DBS will conduct the evaluation and categorisation of each client project through an internal three-tier process, and said it would enlist the help of external consultants “when necessary”.

Risks of fossil fuel lock-in or rebound effects

DBS has received a second-party perspective for its transition framework from independent research-based organisation CICERO Green, which has published a qualitative review of the environmental strategies and risks companies can take.  

In its report, CICERO Green highlighted that some “project categories contain a risk of fossil fuel lock-in that will require active follow-up during implementation”.

Some of the transition projects such as the shipping, aviation, automotive industries and technologies that use oil, natural gas, shale gas, biofuels and alternative fuels may not promote the scale of ambition needed to achieve the Paris agreement climate goals, CICERO Green opined.

Echoing similar concerns, Helena Wright, vice president of Asia Sustainable Finance at World Wide Fund for Nature (WWF) said: “To further strengthen this approach, it will be important to ensure that financing for incremental improvements does not inadvertently lock in emissions, but leads to improvements over time towards the overall goal of reaching net zero emissions.”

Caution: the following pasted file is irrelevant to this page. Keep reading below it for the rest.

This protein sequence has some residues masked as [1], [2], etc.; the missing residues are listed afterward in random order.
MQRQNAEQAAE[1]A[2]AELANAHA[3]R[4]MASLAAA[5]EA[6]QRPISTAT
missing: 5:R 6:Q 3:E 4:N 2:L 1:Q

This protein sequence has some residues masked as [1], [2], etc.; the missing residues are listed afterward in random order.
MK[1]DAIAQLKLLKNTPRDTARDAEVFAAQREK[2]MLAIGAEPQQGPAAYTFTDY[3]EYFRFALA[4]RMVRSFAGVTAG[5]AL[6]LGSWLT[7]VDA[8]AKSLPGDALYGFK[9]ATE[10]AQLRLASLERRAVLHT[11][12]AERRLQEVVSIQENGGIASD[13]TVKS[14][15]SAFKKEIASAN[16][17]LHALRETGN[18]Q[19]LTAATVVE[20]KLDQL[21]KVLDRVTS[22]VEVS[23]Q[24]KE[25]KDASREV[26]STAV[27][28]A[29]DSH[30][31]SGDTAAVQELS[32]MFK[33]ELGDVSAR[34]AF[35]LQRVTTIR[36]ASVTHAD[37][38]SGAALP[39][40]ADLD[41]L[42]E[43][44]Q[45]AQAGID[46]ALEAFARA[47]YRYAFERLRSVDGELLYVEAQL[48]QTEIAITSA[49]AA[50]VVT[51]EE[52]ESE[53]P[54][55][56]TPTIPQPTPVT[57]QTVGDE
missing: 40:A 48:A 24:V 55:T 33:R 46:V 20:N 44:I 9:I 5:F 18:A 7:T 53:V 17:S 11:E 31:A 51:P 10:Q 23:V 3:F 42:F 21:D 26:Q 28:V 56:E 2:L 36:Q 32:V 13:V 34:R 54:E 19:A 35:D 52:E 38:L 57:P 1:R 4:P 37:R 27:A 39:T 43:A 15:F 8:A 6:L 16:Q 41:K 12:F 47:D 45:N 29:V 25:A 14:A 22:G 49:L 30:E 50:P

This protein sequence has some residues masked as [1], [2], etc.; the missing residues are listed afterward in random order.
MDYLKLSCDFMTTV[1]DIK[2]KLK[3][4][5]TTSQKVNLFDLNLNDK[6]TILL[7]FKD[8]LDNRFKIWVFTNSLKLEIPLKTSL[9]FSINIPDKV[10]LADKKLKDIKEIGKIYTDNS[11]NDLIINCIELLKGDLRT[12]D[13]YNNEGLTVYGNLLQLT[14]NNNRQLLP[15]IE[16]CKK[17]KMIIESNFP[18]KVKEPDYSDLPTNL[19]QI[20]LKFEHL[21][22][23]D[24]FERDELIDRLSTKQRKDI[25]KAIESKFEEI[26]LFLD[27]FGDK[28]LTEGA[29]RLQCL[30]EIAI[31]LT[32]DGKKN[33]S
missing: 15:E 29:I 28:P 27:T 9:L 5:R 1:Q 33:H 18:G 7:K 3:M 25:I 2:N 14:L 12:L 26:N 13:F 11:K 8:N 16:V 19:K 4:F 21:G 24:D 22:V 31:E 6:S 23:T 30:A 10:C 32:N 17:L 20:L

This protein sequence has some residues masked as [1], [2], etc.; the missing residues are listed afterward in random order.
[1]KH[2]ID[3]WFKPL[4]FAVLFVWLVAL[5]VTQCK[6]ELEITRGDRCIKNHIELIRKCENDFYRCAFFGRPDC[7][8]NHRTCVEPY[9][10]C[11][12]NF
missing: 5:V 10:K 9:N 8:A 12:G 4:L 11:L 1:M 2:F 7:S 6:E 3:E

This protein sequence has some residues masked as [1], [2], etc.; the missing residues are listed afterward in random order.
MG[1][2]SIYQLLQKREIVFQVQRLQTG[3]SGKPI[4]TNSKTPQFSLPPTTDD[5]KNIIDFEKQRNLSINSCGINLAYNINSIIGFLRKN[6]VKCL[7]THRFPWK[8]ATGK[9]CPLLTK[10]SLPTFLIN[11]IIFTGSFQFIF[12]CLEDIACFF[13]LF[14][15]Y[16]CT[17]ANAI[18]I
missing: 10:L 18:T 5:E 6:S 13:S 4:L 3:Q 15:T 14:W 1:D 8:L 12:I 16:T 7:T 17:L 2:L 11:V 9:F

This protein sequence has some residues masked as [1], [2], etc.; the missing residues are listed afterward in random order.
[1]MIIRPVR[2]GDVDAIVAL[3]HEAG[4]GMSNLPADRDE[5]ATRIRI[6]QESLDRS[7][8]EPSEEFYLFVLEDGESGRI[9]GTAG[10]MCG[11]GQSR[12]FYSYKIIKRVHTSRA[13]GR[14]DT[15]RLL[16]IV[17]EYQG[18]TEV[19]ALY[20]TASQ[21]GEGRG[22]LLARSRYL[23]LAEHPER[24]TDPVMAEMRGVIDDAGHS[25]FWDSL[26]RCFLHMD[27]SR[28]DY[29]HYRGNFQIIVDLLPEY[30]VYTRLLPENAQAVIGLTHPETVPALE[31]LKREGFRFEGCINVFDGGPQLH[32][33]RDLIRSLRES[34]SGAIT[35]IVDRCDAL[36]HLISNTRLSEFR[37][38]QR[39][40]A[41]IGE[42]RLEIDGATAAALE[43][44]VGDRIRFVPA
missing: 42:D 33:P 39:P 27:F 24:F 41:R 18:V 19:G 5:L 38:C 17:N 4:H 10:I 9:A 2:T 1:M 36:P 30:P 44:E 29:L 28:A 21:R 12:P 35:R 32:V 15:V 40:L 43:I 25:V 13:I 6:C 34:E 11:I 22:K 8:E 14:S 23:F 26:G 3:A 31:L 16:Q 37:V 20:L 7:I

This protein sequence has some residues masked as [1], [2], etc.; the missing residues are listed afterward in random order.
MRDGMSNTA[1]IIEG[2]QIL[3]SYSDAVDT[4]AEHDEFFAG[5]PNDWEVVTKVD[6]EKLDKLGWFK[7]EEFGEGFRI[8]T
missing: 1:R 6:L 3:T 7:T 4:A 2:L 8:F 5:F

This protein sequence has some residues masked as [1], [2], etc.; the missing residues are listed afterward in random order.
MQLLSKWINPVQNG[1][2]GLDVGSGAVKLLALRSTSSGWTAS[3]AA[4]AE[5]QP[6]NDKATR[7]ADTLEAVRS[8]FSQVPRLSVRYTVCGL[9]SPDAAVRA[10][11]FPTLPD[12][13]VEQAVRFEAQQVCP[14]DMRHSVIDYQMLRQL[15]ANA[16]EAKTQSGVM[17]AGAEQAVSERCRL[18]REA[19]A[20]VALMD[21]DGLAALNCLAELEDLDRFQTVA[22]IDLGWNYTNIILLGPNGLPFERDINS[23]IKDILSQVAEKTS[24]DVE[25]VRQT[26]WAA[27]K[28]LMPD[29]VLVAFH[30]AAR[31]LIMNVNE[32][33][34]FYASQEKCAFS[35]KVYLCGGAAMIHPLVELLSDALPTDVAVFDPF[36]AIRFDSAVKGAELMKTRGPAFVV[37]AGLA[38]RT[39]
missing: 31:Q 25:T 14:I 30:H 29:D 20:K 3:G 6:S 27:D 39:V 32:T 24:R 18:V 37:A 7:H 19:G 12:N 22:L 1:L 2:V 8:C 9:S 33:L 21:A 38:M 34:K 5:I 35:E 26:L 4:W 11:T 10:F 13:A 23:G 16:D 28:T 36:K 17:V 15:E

Projects that focus on energy efficiency improvements and pollution control technologies may also lead to rebound effects, CICERO Green reported. With reduced costs due to power pollution levels or emissions intensity, companies might be incentivised to do more of the same activity. 

Chung explained that DBS is aware of these climate risks, and that what is considered “in transition” is contextual. The taxonomy takes different considerations into account, such as the type of asset, location and lifespan before labelling a project as in transition.

“Rather than looking at the economic activity in isolation, we will also look at the company’s overall strategy. So the categorisations are based on a combination of both asset-specific and strategic evaluation of the company as a whole,” Chung said.

“Take the example of a gas fired power plant. What is the system-wide transformation that is needed for that country to make the transition to clean energy? When it comes to power generation, we’ll look at the transmission and distribution network. How well equipped is the existing grid to accept intermittent renewable energy?”